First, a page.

01 1204 mavrikos02 1204 mavrikosThe Fourth Crusade, the Sack of Constantinople and the Latin Occupation of the ‘Queen of Cities’ (1204-1261)

A cycle of three lectures given by Yiannis Mavrikos

The capture of Constantinople by the Francs and the Venetians was one of the most remarkable episodes in medieval history. A member of the army wrote ‘No history could ever relate marvels greater than those as far as the fortunes of war are concerned’. On April 12th, 1204, an army of perhaps 20,000 men and a fleet of about 200 ships crewed by Venetian sailors and warriors, broke in and began to loot the greatest metropolis in the Christian world. Constantinople’s mighty walls had resisted numerous onslaughts until April 1204. Yet always ‘Polis’ (the City par excellence, as the Byzantines described their capital) had survived. What had brought the Crusaders to attack their fellow Christians – instead of the Muslims in the Holy Land – and how did they manage to succeed? What happened after their entrance into the City and how did they govern the occupied capital until July 1261?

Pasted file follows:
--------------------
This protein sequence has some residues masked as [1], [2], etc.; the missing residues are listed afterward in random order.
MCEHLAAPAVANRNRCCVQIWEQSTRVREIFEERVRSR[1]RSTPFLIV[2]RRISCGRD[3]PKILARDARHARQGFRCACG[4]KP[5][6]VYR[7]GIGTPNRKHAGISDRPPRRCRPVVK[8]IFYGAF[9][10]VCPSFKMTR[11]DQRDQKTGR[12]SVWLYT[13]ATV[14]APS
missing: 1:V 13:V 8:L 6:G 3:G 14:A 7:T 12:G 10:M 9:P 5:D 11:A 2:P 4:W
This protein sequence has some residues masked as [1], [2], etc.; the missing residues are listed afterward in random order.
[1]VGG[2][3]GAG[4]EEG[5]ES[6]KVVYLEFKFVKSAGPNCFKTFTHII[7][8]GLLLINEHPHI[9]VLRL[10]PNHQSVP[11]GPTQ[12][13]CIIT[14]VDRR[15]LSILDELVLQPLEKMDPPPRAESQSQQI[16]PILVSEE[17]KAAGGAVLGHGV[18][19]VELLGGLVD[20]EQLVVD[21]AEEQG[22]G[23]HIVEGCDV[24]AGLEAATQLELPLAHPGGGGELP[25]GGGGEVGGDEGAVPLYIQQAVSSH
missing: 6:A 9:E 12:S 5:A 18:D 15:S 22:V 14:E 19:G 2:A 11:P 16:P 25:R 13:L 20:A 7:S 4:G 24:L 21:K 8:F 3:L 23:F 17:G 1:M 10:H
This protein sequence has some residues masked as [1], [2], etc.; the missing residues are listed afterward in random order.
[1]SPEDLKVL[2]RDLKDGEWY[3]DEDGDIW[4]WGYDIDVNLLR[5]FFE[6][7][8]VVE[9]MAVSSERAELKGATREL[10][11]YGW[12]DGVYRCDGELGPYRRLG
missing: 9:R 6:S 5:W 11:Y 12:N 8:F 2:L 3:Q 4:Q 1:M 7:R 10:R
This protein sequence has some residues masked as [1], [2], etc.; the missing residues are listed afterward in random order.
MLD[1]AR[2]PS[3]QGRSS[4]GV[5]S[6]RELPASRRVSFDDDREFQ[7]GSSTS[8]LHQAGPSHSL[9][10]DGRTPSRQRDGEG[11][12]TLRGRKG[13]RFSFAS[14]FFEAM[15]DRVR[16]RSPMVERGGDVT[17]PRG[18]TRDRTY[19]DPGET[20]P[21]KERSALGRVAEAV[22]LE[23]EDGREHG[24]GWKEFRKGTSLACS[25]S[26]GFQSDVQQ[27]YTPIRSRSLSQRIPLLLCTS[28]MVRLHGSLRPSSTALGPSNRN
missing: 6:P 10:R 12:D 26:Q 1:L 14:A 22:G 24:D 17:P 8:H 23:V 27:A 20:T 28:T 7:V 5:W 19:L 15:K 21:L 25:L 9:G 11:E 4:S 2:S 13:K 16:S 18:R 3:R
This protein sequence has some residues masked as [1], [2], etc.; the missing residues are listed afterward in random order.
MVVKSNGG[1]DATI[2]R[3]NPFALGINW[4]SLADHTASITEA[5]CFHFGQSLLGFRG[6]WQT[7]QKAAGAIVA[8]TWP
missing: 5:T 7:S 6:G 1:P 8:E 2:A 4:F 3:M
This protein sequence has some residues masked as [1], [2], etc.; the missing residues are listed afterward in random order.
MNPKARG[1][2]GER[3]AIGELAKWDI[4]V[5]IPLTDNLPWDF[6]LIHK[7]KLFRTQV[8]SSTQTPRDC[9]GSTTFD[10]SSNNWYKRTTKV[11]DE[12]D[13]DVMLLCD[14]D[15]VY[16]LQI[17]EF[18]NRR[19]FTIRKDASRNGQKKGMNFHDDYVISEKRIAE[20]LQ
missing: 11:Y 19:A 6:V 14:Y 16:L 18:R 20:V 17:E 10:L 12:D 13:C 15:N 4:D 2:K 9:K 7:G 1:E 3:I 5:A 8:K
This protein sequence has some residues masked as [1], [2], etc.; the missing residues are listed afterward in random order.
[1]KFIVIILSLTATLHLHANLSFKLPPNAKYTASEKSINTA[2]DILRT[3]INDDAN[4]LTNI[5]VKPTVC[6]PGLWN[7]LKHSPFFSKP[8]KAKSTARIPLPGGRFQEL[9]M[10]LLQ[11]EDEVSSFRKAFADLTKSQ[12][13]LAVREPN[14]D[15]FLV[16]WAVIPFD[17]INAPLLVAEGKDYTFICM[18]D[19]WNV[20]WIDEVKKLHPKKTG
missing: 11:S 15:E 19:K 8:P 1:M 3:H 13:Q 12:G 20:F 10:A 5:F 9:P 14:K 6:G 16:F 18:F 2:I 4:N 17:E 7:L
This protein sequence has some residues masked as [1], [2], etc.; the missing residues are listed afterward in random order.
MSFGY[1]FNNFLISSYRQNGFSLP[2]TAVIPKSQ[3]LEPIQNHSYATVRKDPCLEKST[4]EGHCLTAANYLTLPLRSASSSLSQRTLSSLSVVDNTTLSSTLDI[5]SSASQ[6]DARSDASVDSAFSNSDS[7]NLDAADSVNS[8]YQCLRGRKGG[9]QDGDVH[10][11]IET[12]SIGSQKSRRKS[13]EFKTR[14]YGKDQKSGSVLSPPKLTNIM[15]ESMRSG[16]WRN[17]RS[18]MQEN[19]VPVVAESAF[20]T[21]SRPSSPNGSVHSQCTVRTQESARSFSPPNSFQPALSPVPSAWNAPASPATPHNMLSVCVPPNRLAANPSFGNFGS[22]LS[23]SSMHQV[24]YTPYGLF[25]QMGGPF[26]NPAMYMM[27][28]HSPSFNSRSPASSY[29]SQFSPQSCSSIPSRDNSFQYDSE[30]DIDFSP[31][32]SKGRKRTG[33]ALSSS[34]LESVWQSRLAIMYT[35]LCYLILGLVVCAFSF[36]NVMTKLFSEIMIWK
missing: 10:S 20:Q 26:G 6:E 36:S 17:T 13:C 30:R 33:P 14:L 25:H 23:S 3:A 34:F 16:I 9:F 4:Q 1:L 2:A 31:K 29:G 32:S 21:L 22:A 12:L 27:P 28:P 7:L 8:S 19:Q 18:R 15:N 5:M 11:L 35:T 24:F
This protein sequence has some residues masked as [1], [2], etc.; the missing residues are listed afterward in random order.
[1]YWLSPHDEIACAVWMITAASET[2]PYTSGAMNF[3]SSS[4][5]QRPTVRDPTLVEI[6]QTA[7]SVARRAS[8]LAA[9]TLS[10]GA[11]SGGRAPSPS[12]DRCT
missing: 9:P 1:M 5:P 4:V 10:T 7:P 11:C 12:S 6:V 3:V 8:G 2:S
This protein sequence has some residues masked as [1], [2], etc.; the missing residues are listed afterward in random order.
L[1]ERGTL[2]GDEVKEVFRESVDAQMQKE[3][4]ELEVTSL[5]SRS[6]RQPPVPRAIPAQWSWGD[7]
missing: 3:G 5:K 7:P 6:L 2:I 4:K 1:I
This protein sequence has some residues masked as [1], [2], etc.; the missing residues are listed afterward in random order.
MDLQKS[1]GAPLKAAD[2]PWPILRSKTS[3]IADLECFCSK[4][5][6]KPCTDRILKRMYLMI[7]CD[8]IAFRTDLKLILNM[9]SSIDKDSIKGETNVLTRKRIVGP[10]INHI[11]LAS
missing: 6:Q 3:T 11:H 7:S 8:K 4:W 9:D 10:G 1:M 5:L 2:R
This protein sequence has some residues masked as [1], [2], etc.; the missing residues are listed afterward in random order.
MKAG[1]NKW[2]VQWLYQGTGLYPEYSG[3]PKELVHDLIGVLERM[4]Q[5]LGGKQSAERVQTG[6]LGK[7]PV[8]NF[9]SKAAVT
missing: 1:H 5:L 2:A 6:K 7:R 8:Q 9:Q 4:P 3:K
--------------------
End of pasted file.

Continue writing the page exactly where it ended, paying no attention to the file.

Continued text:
Wednesday afternoon 18/11, 25/11 and 2/12 (6.30-9.00)
Repeated on Thursday morning 19/11, 26/11 and 3/12 (11.00-1.30)

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